BRUNHUBER: As a changing climate wreaks havoc, another population has been forced to reckon with a warming world.
Kim Brunhuber, CNN.
VAUSE: Let's go to Derek Van Dam, CNN meteorologist, with more on the situation with the global -- these rising temperatures and what we can expect.
DEREK VAN DAM, CNN METEOROLOGIST: Yes. Kim was talking about how the arctic is warming faster than the rest of the planet. Well, the Arctic Monitoring Program, we just summarized some of their findings here.
They found actually that the arctic has warmed three times as fast as the global average temperature. That was between -- basically a 50- year period 1971 to 2019. So that is a hot spot for global climate change in the northern half of our planet.
Now, this is amongst the backdrop of several areas of the world that have wildfires burning out of control. Siberia you saw just a moment ago. The western U.S., 78 large active fires ongoing throughout that area, including the 4th largest wildfire in Oregon's state history.
We're talking over 160,000 hectares burn only 38 percent containment, which is good because they are starting to make some grounds on this fire.
The weather has turned slightly cooler, the winds have dropped, so there has been some improvement, but nonetheless, there is still a significant amount of smoke billowing from these forest fires including the Bootleg fire across central Oregon.
And why am I showing a picture of the Statue of Liberty. Well, it's because it's shrouded in clouds from the smoke over the western parts of the U.S. and southern California.
It gets lofted into the upper levels of the atmosphere, transported across continents and impact places like the East Coast.
The good news is the East Coast is going to clear out today. The bad news is that the forest fires still are billowing that smoke. And that's going to help create hazy conditions and also dangerous conditions for people from Minneapolis all the way to Chicago and Indianapolis.
In fact, if you just look at the size of combustible -- combustion particles such as smoke and the pollution that we emit from our vehicles, it's about 2.5 microns in diameter.
That is significantly smaller than the diameter of your human hair. So it has the ability to lodge itself deep within our lungs. That's why people with respiratory problems have issues with smog and smoke.
You can see the poor air quality across much of the U.S. We are at our highest level of weather -- I should say wildfire alert level across the Western U.S. in over a decade, John.
VAUSE: Yes. And that smog is so fine it can make it through most of those face masks that people wear, so it's a real problem.
VAN DAM: That's correct.
VAUSE: Derek, thank you.
VAN DAM: All right.
VAUSE: Appreciate it.
Well, from fire to floods to this. It's a dust devil. It is a problem in Bolivia. Players were caught by surprise as it rolled in during a local football match on Tuesday. No reports of anyone being hurt or if there is any damage as well. The dust devil will roll in, pick up debris and dust, they're often mistaken for tornadoes.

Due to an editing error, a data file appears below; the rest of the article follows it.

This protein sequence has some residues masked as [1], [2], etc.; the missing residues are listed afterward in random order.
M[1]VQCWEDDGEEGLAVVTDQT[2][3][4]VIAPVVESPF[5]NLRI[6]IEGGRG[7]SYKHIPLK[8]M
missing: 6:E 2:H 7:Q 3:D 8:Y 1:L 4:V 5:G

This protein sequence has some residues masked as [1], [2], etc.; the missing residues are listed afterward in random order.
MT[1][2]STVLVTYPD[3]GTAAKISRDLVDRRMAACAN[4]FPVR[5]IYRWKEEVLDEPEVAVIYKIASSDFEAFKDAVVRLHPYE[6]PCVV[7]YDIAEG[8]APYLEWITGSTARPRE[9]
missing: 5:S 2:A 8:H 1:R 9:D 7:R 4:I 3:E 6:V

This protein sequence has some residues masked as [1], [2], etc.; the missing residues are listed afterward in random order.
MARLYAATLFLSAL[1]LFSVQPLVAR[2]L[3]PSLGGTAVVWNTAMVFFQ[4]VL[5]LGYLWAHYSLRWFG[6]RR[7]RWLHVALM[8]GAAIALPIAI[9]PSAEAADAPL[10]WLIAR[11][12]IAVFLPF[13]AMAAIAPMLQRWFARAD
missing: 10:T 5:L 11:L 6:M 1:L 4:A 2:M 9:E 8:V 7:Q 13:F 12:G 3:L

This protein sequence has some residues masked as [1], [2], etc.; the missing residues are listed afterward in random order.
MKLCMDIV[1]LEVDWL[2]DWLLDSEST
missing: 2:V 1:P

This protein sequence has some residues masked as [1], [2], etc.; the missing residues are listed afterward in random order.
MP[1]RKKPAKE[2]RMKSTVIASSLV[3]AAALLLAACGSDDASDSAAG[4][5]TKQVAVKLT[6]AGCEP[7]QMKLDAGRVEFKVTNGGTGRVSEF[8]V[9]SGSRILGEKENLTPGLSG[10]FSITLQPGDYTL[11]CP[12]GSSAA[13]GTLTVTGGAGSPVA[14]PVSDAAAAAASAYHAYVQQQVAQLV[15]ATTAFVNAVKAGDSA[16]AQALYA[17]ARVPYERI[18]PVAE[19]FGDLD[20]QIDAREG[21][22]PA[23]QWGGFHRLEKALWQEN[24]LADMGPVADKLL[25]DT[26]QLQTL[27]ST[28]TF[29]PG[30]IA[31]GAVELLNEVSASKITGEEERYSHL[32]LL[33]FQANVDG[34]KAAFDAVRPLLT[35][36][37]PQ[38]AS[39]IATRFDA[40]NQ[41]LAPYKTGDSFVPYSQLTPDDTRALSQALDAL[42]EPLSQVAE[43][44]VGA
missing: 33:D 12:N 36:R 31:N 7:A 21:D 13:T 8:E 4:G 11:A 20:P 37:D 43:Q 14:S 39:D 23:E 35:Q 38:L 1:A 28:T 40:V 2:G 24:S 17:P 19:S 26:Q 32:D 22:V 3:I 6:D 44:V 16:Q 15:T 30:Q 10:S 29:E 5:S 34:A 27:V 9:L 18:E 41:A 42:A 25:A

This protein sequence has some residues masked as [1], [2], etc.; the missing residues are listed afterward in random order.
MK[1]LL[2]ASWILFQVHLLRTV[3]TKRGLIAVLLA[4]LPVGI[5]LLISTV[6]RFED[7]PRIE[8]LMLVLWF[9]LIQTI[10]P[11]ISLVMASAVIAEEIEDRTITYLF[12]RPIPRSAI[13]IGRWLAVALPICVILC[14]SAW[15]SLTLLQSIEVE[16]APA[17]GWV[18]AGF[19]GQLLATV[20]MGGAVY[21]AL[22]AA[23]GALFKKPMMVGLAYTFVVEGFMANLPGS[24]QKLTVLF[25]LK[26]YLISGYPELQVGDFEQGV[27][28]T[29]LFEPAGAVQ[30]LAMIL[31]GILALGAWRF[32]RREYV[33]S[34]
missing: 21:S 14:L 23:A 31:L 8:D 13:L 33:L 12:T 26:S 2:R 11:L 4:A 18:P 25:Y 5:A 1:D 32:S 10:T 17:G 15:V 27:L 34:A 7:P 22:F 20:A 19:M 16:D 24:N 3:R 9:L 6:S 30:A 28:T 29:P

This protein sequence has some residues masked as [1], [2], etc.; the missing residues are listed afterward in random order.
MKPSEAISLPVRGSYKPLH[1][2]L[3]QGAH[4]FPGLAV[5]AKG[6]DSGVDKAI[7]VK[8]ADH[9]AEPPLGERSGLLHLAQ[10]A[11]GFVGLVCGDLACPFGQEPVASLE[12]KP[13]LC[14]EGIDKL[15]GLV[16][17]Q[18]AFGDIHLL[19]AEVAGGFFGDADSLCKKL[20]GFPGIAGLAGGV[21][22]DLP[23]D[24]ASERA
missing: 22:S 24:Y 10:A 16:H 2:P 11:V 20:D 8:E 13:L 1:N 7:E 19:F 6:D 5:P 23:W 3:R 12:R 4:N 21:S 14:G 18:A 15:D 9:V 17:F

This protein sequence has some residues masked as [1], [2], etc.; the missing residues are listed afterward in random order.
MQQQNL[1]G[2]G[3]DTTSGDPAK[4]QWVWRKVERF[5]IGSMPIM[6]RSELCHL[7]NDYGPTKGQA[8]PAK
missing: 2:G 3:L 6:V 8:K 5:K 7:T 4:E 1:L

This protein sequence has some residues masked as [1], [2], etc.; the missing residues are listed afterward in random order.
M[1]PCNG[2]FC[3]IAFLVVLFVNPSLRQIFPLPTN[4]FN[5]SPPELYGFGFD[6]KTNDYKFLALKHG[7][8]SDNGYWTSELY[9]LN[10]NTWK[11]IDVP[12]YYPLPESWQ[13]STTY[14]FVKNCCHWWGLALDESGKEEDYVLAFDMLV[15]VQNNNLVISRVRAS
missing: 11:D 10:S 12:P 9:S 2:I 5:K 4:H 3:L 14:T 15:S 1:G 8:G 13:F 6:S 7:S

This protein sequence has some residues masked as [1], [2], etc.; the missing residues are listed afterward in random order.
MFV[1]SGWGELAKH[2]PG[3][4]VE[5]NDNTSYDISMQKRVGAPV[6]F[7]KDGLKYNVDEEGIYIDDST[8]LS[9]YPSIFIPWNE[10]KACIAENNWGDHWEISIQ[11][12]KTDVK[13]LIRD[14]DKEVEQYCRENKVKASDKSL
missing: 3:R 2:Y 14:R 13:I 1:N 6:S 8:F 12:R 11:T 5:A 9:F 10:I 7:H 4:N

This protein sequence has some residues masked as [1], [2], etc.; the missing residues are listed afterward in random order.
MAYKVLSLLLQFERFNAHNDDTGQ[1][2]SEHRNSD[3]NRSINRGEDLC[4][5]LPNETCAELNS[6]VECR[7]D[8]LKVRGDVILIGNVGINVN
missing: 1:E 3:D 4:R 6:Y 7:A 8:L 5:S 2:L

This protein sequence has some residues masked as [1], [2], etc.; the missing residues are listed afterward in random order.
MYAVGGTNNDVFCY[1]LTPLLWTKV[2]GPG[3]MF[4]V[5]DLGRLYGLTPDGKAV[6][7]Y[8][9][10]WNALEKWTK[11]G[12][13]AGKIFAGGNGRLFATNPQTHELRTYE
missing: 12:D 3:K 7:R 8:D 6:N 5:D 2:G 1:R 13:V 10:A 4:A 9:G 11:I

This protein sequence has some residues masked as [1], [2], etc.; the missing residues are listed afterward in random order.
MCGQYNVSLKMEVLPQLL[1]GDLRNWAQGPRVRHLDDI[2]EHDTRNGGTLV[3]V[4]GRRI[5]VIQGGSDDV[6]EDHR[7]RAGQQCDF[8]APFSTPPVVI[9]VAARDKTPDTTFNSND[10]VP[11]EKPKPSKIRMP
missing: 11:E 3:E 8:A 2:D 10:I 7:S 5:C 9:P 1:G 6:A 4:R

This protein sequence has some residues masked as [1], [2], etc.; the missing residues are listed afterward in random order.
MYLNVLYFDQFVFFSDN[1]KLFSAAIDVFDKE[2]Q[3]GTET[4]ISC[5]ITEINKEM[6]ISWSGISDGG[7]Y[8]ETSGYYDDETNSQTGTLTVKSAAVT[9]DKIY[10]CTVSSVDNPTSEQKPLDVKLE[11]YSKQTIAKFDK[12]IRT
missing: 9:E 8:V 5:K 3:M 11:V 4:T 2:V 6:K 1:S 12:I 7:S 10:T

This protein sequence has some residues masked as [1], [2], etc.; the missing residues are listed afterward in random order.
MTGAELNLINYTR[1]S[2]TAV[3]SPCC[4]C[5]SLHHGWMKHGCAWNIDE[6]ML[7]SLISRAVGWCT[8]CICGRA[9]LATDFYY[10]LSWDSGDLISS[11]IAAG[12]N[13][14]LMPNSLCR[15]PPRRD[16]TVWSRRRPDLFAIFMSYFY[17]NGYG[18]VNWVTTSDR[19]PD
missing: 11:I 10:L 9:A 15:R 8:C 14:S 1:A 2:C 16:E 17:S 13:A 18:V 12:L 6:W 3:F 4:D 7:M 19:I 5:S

Well, these Tokyo games will be unlike any Olympics of the modern era. Along with all the pandemic restrictions and a year-long delay, there will be two new events making their Olympic debut on Sunday -- surfing and skateboarding.
VAUSE: CNN's Blake Essig spoke with members of an underground skateboarding crew.
BLAKE ESSIG, CNN CORRESPONDENT (voice over): At Triangle Park in Osaka, creativity is king. Here it doesn't matter who you are, where you come from, or how much (INAUDIBLE) you take. It's all about innovation and self expression.
CHOPPER, SKATEBOARDER FROM OSAKA DAGGERS (through translator): People should feel free when they skateboard. It's better if there are no rules.
ESSIG: For more than 30 years, this park has been home to Japan's underground skateboard scene, the birthplace of alternative skate and a diverse group of skaters known around the globe is the Osaka Daggers.
Taichiro Nakamura, better known as Chopper, is considered by many as its father. He's been skateboarding on the streets of Osaka since he was a teenager.
CHOPPER: Skateboarding represents freedom and diversity for me, so I'm trying to inspire younger people to value those ideas too. We want to foster an environment where everyone is free to express their own unique style.
ESSIG (on camera): The Osaka Daggers are not a team, but instead a culture, a pioneering group that was once considered nothing more than rebels and misfits now represents the foundation of skateboarding here in Japan.
(voice over): A foundation that Daisuke Hayakawa, coach of the Japanese Olympic skateboard team says will, in a sense, be on display when skateboarding makes its Olympic debut at the games here in Tokyo.
DAISUKE HAYAKAWA, COACH, JAPANESE OLYMPIC SKATEBOARDING TEAM (through translator): At the Olympics, people will be able to see how skaters express their creativity and ideas through skateboarding. Well, skateboarding became a Olympic sport, it's important to remember the culture around it.
ESSIG: A culture that could become more widely accepted as the sport goes mainstream.
UNIDENTIFIED MALE: I think the future is bright for skateboarding.
ESSIG: Back in Osaka, while Olympics have already had a big influence on shifting perceptions around skateboarding, these skaters say acceptance and change remains a constant struggle as speeding here is still technically against city rules.
CHOPPER: From the outside it looks like this park belongs to young people, but when we skateboard here, the police always come.
ESSIG: But that hasn't stopped Chopper and his crew from doing what they love at Triangle Park, and just down the street at the indoor skate park Sharing the passion and culture embedded in their DNA with the next generation.
HOKUTO YONEMURA, SKATEBOARDER (through translator): I started skateboarding when I was 3. I think it's A really fun sport.
ESSIG: Hokuto Yonemura at 9 years old is the youngest Osaka Dagger, a talented skater, with big aspirations.
UNIDENTIFIED MALE (through translator): I want to make it to the Olympics, because I really want to win the gold medal.
ESSIG: A dream starting this year that could become a reality as sport and culture collide for the world to see.
Blake Essig, CNN -- Osaka.
VAUSE: Well, thank you for watching. I'm John Vause.
After a short break, CNN NEWSROOM continues with Kim Brunhuber at the anchor desk.